The Democratic Alliance Students Organisation (DASO) won a landslide victory in the student elections which were held at the Nelson Mandela Metropolitan University yesterday.
“This is a ringing endorsement of DASO’s tenure as the student governing body. In this election DASO increased its seats on the Student Representative Council (SRC) from 11 to 16 out of a possible 21 seats,” said SRC President, Yusuf Cassim.
Cassim said DASO had secured victory on every campus and faculty positions, taking 7 out of the 8 Oppidani Council seats.
“The election witnessed the highest voter turnout in the University’s history with more than 6000 students turning out to vote to guarantee DASO’s re-election,” he said.
“The magnitude of the DASO win shows that young South Africans have embraced a future that offers them hope and opportunity. This result will send political shock waves throughout the Eastern Cape because it clearly illustrates that young South Africans have turned their backs on the ANC aligned South African Students Congress (SASCO),” he said.
Cassim said what started out as a peaceful election was disrupted by SASCO when their supporters stormed the “student kraal” – the cafeteria on the South Campus, and grabbed a ballot box.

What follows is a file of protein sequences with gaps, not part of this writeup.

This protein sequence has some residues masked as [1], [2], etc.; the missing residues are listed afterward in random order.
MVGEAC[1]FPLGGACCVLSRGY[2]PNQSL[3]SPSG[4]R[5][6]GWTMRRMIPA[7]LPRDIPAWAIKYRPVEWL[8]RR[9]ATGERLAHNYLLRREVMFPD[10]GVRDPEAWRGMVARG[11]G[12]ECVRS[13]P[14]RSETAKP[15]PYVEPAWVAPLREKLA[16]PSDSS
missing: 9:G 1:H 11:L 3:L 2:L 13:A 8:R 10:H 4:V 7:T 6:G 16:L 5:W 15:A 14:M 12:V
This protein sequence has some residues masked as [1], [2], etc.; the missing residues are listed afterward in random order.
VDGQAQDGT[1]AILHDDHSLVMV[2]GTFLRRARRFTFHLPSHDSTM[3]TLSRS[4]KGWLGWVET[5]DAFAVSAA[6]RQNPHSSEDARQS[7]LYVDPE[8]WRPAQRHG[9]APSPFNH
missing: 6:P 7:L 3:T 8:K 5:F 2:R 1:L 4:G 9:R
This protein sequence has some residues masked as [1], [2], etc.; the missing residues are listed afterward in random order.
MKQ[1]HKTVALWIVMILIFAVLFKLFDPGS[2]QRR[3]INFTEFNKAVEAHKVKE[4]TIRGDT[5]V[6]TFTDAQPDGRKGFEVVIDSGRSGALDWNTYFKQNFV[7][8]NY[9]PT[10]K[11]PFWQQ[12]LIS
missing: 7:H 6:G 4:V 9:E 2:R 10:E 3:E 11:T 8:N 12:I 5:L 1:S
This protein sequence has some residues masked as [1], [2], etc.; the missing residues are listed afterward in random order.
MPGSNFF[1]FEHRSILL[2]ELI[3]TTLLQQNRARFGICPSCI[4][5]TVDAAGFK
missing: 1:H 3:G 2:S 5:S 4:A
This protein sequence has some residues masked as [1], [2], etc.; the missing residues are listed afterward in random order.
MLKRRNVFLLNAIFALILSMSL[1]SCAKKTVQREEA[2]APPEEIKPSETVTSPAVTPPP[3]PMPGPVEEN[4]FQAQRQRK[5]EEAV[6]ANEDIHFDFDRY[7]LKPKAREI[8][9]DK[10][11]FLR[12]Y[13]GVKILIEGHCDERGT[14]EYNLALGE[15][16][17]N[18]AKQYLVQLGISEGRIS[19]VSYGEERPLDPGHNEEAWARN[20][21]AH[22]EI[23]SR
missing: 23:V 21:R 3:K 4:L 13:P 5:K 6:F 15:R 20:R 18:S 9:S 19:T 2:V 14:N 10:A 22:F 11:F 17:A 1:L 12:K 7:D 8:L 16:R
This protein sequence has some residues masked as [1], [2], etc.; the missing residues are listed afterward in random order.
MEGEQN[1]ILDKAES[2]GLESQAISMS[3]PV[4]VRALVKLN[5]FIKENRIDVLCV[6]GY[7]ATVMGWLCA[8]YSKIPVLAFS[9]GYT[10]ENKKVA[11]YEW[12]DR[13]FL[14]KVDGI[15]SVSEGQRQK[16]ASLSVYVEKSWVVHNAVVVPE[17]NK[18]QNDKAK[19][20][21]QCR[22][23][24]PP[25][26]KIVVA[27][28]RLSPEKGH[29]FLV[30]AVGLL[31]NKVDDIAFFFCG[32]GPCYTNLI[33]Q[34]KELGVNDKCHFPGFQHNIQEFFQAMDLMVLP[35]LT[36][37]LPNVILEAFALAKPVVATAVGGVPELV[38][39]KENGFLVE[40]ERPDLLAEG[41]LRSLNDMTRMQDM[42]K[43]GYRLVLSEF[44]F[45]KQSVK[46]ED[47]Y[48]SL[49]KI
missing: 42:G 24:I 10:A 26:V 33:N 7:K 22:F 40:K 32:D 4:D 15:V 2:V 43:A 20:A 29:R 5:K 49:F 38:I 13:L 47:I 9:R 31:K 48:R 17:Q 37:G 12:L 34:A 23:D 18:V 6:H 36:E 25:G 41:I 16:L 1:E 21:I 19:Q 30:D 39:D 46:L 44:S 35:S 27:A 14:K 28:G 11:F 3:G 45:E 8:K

“IEC officials and other students were intimidated and university property was damaged. SASCO’s disgraceful response to democratic free and fair elections is a symptom of their attitude of entitlement to leadership at tertiary institutions across the country,” he said.
Cassim said SASCO’s undemocratic behaviour had to be condemned in the strongest possible terms and disciplinary action had to be taken.
“This election also illustrates massive support for DASO’s delivery whilst in office. We set ourselves certain goals to make a difference in the lives of students and we achieved this. This shows that where a student body can govern well, it gets support from students,” he said.
“This result will inspire students across South Africa to rally behind DASO to make a meaningful difference, not only in the lives of students on campuses, but also give them the hope that change is on the way,” said Cassim.